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Neurologic Implications of White Collar Jobs

Neurologic Implications of White Collar Jobs

  • Jobs associated with higher economic status appear to be risk factors for these neurologic disorders.
  • Higher Socioeconomic Status (SES) Occupation: New Risk Factor for ALS and PD?[1]
    . PD and ALS affect > 1 million Americans
    . Known ALS risk factors include older age, male sex, smoking
    . Known PD risk factors include older age, male sex, pesticide exposure
        Smoking, caffeine associated with decreased PD risk
    . Past studies on occupation and neurological disease have focused on exposure to toxins in jobs associated with lower socioeconomic status (SES)




  • CDC Study of Occupation, PD, and ALS
    . Data from CDC national surveillance data
        Over 12.1 million deaths from 30 states between 1985-2011
        26,917 ALS deaths
        115,262 PD deaths
    Used proportionate mortality ratios (PMRs) to estimate associations between cause of death and occupation

  • Increased PD Mortality with Higher SES Jobs
    13 occupation categories had PMRs significantly over 1.00 (increased risk)
    None had PMR ≥1.50
    Highest: Community and social services (PMR 1.48 [1.41-1.56])

  • Increased ALS Mortality with Higher SES Jobs
    14 occupation categories had PMRs significantly over 1.00 (increased risk)
    Four categories had PMRs ≥1.50:
        Computer and mathematical (PMR 1.66 [1.43-1.91])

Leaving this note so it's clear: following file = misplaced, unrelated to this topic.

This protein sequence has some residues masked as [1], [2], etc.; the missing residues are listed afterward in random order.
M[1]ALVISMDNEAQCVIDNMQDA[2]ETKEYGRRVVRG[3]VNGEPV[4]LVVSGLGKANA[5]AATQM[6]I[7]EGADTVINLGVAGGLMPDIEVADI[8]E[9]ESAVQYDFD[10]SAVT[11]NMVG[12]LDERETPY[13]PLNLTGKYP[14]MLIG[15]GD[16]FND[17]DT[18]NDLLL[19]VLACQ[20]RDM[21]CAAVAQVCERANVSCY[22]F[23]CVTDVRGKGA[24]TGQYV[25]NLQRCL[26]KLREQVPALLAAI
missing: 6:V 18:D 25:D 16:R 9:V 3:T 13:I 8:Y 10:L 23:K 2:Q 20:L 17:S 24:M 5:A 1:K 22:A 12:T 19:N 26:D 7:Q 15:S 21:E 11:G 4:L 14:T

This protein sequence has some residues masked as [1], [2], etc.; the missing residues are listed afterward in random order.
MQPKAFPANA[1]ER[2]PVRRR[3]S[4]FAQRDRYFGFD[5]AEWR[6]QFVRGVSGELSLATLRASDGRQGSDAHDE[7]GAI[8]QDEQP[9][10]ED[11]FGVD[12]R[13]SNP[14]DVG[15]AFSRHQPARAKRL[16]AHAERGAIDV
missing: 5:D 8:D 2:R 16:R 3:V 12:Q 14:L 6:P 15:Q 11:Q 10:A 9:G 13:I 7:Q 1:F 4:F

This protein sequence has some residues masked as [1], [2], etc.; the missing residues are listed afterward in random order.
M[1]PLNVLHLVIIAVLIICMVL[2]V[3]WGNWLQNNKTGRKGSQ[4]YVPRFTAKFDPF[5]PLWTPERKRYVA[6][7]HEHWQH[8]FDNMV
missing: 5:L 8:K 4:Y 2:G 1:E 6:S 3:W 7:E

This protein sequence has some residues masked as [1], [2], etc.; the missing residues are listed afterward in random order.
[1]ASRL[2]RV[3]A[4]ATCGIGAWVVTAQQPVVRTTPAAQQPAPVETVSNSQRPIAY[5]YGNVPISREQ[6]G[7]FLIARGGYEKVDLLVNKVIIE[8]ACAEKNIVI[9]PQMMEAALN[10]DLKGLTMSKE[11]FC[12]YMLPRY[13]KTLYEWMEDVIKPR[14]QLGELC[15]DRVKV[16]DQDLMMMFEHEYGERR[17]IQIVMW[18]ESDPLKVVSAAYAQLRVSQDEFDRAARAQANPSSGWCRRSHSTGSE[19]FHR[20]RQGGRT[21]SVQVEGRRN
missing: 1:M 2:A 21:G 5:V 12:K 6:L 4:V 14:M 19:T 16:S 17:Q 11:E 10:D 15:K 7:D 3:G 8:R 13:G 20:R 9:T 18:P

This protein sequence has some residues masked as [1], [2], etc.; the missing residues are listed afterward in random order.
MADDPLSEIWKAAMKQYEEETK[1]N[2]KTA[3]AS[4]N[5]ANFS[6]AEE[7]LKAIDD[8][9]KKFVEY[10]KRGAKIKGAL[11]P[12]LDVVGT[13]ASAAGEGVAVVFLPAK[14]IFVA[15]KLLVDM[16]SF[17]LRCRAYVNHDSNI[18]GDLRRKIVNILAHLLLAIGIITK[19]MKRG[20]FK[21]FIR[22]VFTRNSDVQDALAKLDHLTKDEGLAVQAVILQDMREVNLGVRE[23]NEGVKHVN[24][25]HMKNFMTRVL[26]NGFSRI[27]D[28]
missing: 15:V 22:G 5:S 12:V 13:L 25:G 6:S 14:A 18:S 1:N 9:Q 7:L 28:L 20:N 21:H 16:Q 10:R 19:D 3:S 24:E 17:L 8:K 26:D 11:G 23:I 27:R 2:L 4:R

Architecture and engineering (PMR 1.55 [1.45-1.66])
        Legal (PMR 1.62 [1.39-1.87])
        Education, training and library (PMR 1.67 [1.58-1.76])

  • Limitations
    Occupation came from death certificate, which could be incorrect
    Occupation categories could have diluted the association:
         Some farmers (higher insecticide exposure) may have been grouped with fishing and forestry (lower insecticide exposure)
         Some confounders like smoking not included
    PMRs have inherent limitations

  • What it Could Mean
    “The shifts in the US workforce toward older ages and higher SES occupations highlight the importance of understanding this finding, which will require studies with designs that provide evidence for causality, detailed exposure assessment, and adjustment for additional potential confounders,” first author John Beard, PhD, Epidemic Intelligence Service, CDC (Atlanta, Georgia), and colleagues.

  • Take Home Points
    . CDC study of deaths from 1985-2011 identified higher SES occupation as a potential new risk factor for ALS and PD
    . Reasons unknown, future studies needed to confirm and explore these findings

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